Yes, this is very much possible. However, at the same time unlikely at the scale you point out.
First of all, as pointed out by L.Dutch, an overload of harsh bright light is increasingly uncomfortable and has massively diminishing returns. While it is technically possible to illuminate a city to daylight, it is simply not necessary to do so, and apart from lit up advertising it is unlikely unnecessarily excessive amounts of lighting will be installed.
Secondly, only busy areas need to be illuminated. Think city centres with night shops, clubs, restaurants etc. However for a large city, those areas are often concentrated into hubs. These areas will be lit more, while people will prefer other areas darker. It is unlikely an entire city block will be illuminated for one food truck. Consider that people will prefer to sleep at night, even in a 24/7 culture. When suburban areas are overly lit, complaints will increase, while the usefulness of such lighting is debatable to begin with. Overly lit high-rises for example are unlikely to make you popular.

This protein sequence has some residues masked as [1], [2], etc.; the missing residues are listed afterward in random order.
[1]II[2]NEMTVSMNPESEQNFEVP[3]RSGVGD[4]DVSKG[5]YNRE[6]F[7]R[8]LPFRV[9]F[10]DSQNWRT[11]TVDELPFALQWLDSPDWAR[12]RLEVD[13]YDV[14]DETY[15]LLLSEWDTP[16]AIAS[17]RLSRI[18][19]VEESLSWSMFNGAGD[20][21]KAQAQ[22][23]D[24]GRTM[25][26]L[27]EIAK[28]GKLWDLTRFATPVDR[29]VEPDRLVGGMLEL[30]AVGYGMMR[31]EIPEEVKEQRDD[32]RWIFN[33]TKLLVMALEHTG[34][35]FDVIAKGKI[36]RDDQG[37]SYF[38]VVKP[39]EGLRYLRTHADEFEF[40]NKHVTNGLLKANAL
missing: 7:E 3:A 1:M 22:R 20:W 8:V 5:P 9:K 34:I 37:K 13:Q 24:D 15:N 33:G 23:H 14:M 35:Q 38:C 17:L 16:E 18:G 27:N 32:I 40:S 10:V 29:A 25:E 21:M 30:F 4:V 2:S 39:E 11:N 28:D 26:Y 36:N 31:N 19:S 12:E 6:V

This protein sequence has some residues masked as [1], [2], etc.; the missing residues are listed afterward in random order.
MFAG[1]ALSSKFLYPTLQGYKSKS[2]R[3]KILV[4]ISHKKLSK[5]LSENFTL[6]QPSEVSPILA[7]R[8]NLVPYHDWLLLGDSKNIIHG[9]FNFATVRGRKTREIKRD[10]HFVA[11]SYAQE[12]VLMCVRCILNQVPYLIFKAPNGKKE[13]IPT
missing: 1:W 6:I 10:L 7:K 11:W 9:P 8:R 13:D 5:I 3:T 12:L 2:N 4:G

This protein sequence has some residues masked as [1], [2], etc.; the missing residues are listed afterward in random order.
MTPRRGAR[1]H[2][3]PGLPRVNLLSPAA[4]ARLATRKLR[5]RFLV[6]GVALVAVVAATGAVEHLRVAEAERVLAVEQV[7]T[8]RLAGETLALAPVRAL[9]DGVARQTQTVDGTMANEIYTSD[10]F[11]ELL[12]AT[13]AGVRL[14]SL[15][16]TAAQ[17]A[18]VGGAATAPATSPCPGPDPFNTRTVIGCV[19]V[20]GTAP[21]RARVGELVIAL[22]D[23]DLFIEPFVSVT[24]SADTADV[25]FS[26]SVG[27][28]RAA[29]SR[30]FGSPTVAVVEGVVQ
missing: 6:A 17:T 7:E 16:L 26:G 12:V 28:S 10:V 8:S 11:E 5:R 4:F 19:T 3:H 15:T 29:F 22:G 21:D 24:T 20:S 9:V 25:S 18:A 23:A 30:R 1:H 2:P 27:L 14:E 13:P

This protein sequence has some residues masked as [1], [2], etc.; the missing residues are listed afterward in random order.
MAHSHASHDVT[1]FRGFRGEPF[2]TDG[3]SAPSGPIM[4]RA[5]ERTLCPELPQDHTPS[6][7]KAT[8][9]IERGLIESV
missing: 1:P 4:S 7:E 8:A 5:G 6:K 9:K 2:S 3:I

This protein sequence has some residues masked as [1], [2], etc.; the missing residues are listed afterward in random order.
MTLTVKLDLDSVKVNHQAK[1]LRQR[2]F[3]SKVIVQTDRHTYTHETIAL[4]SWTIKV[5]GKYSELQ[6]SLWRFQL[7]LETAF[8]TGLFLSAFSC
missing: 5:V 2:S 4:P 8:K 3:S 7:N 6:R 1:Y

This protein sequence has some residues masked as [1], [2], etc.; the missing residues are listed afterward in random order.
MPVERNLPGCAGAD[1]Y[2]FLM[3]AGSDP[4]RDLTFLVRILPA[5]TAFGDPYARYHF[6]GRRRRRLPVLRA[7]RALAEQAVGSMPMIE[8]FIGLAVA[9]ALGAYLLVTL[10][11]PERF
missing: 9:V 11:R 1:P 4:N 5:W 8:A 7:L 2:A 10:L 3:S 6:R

Thirdly, costs. While energy consumption by lighting might decrease in the future, the variety and scale of lighting you point out will get increasingly more expensive to install and maintain. It is unlikely a large city will fund large amounts of unnecessary lighting. For example in your picture most buildings have a large illuminated strip around them. These are utterly unnecessary as they do not illuminate anything. This is not a trafficked or pedestrian area, and are unlikely to be strong enough to help illuminate such areas, and if they are, these are utterly inefficient.
Lastly, colour. There have been increasing calls from various environmental groups to reduce the amount of artificial lights for exactly the reasons you state. Therefore the current idea is for most artificial lighting to be changed to a green colour. This is the colour humans best perceive in their visible spectrum, and therefore increasingly efficient in illuminating areas while needing less light and energy. Green light is also believed to be less disruptive to wildlife and natural rhythms. If this movement takes off, then the amount of lighting might actually decrease in the future, while visibility might increase.